By STEVE ROTHWELLNEW YORK (AP) â¿¿ Corn and soybeans advanced on reports that delays at Brazilian ports are holding up shipments. May corn rose 8.25 cents, or 1.2 percent, to close at $7.035 a bushel. Soybeans gained 12.75 cents, or 0.9 percent, to $14.5225 a bushel. "The talk is of the logistical backlog in Brazil," said Sal Gilbertie, chief investment officer of Teucrium Trading LLC. "Brazil has, for quite some time, needed to improve its loading facilities." Demand for South American crops surged after last year's drought pushed up prices in the U.S. Brazil may now be struggling to make deliveries to meet that demand. Brazil is poised to knock the U.S. from its historical position as the world's largest exporter of corn, the U.S. Department of Agriculture said in a report on its website this month. The South American nation has had successive bumper harvests of the crop and domestic demand has fallen, increasing the amount of the grain available for export. A drought in the U.S. reduced last year's crop making less available for exports. The U.S. share of the global export market has been gradually decreasing over the past three decades, according to the department's data. The U.S. share of the global export market for corn is projected to be 25 percent in the fiscal year ending in September, down from 84 percent in 1980. Demand for soybeans was also bolstered Thursday by a U.S. Department of Agriculture report that showed increasing demand for the crop from Chinese buyers, said Jason Ward, an analyst at Northstar Commodity. In other trading, wheat edged higher, advancing 2.5 cents, or 0.4 percent, to $7.1450 a bushel. Metals fell, with silver leading the declines. Silver for May delivery fell 55.30 cents, or 1.9 percent, to $28.43 an ounce. Palladium for June delivery dropped $11.10 an ounce, or 1.5 percent, to $734.55.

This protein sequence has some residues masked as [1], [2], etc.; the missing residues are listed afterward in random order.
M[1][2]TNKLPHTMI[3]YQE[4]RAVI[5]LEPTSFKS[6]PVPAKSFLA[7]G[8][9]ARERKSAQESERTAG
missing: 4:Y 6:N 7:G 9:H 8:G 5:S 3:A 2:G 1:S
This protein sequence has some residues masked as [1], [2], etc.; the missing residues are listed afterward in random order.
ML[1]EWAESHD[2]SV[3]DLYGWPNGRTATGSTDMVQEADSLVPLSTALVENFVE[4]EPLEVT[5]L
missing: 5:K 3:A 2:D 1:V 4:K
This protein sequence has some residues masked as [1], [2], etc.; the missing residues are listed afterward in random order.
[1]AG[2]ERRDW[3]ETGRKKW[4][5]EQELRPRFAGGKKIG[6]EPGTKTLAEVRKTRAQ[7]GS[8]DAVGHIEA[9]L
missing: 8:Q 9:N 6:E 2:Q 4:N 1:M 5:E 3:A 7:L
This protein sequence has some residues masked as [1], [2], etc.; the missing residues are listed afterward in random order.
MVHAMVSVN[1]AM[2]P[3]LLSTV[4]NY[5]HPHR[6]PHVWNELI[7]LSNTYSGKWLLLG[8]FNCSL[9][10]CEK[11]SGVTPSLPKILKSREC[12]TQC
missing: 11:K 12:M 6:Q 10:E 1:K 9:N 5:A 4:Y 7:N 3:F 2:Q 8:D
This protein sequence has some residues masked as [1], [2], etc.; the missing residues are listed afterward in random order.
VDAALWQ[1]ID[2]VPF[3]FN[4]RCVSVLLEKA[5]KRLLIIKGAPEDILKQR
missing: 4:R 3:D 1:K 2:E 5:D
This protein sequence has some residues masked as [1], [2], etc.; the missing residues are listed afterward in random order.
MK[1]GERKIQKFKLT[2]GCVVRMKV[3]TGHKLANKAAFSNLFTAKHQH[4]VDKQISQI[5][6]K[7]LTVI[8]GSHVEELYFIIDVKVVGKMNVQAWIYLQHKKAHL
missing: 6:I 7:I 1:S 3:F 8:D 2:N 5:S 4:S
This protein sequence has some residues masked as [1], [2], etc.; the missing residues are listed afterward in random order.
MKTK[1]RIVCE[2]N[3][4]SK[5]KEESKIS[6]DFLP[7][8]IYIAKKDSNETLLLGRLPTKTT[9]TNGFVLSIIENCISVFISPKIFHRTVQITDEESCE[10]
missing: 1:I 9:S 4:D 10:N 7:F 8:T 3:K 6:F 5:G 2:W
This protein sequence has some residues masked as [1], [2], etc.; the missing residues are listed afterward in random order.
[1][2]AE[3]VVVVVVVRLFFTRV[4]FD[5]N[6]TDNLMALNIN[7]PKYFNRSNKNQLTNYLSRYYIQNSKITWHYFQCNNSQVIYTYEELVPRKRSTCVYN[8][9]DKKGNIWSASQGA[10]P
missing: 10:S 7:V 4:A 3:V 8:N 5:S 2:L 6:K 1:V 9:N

Gold for April delivery dropped $17.60 to $1,578.10 an ounce. The metal fell 4 percent in February, its biggest monthly decline in 10 months.The demand for gold as a defensive investment has waned this year on evidence that the U.S. economy is maintaining its recovery. Platinum for April delivery dropped $16.60 an ounce, or 1 percent, to $1,583.50. Copper for May delivery fell 1.95 cents, or 0.5 percent, to $3.5475 a pound. Benchmark crude for April delivery fell 71 cents to finish at $92.05 a barrel. Wholesale gasoline was up 0.05 cents to $3.11 a gallon. Heating oil fell 2.4 cents to $2.96 a gallon. Natural gas rose 5 cents to finish at $3.48 per 1,000 cubic feet.